Monday, April 13, 2009

Lesson Eight: Self-Contradiction

This joke construction is popular on sitcoms. The series "Cheers" had many classic examples. In this style joke the speaker's denial proves the accusation.

For example, Frasier protests, "Are you saying I'm redundant? That I repeat myself? That I say the same thing over and over?"

His denial or questioning the fact that he's redundant proves that he is.

One of the first jokes we sold was to a stand up comedian. It was, "My wife told me I hold grudges too long. I never forgave her for saying that."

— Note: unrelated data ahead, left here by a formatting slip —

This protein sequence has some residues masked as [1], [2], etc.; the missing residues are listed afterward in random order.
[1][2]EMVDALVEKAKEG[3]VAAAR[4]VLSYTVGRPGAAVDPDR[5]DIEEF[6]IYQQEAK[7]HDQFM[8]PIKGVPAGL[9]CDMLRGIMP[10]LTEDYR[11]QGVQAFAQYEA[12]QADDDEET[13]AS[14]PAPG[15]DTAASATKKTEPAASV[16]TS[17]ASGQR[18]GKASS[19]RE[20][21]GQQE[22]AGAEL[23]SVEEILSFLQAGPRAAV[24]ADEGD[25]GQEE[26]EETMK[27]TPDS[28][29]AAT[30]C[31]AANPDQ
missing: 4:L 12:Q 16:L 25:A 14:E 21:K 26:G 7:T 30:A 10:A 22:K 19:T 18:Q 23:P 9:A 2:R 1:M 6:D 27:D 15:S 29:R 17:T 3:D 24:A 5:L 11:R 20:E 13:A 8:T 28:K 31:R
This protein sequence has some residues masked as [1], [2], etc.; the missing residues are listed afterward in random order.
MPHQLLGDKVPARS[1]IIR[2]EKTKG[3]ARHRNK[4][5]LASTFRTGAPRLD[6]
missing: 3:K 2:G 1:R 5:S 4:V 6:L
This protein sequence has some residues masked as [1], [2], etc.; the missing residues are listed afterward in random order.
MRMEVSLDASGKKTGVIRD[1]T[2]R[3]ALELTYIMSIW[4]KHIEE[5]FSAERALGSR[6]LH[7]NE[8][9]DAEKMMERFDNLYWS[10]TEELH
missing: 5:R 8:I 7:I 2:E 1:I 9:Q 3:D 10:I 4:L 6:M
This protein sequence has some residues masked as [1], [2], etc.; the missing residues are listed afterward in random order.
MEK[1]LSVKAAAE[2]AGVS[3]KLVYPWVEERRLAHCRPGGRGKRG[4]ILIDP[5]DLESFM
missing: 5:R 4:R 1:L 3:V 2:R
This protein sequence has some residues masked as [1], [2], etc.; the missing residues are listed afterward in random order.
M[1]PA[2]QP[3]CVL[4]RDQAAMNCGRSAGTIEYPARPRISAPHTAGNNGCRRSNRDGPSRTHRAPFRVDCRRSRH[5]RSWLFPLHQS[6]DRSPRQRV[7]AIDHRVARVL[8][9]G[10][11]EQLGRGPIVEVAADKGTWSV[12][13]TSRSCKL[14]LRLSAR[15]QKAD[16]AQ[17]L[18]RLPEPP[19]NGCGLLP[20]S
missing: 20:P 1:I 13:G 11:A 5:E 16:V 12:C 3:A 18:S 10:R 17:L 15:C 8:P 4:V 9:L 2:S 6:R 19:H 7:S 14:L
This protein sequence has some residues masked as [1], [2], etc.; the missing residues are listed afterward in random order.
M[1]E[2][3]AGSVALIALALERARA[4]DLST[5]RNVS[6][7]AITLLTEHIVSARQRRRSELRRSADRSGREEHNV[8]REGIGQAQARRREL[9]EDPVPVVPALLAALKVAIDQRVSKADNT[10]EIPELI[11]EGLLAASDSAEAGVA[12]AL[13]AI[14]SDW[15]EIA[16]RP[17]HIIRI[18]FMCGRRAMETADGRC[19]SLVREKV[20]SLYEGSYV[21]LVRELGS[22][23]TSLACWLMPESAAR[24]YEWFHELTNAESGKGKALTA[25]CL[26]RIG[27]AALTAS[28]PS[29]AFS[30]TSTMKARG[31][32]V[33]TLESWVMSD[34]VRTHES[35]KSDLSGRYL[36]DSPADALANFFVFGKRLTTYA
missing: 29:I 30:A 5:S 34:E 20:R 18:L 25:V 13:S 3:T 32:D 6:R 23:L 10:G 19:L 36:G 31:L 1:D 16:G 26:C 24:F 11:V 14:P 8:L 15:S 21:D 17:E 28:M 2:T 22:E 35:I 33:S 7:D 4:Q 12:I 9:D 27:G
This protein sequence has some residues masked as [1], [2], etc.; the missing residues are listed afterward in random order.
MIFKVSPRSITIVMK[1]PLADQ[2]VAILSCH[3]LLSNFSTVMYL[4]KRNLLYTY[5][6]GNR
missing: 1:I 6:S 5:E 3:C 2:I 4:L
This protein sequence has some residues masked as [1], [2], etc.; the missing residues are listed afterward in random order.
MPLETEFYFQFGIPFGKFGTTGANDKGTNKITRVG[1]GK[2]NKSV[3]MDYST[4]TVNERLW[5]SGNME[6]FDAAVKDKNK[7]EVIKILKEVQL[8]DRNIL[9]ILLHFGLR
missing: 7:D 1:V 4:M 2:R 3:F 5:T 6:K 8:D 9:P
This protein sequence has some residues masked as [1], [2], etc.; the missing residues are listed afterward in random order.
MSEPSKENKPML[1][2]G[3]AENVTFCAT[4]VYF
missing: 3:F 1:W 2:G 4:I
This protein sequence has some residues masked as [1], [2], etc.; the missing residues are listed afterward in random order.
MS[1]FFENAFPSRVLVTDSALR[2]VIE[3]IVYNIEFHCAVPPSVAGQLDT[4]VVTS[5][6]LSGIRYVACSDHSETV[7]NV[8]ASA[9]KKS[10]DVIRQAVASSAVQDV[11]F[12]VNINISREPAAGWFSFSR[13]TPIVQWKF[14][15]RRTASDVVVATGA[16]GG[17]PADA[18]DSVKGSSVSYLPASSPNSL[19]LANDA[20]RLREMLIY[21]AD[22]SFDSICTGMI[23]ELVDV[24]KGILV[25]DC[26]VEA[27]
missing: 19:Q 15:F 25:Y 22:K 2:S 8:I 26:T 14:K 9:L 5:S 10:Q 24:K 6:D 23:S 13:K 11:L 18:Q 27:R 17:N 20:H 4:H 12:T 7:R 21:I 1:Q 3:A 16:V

So in that implied denial (not a grudge holder) the accusation is shown to be true.

Think of a personality flaw and you've got an easy joke structure.

A: Your problem is you're a quitter.
B: No I'm not!
A: You are!
B: Okay, you're probably right. I really don't want to fight about it.


A: You're immature.
B: Am not!
A: You are!
B: Am not! Times infinity!

Not great jokes but they do make the structure clear -- the denial proves the accusation. The self-contradiction (person proving what they are denying through the denial itself) creates the incongruity, which leads to laughter.

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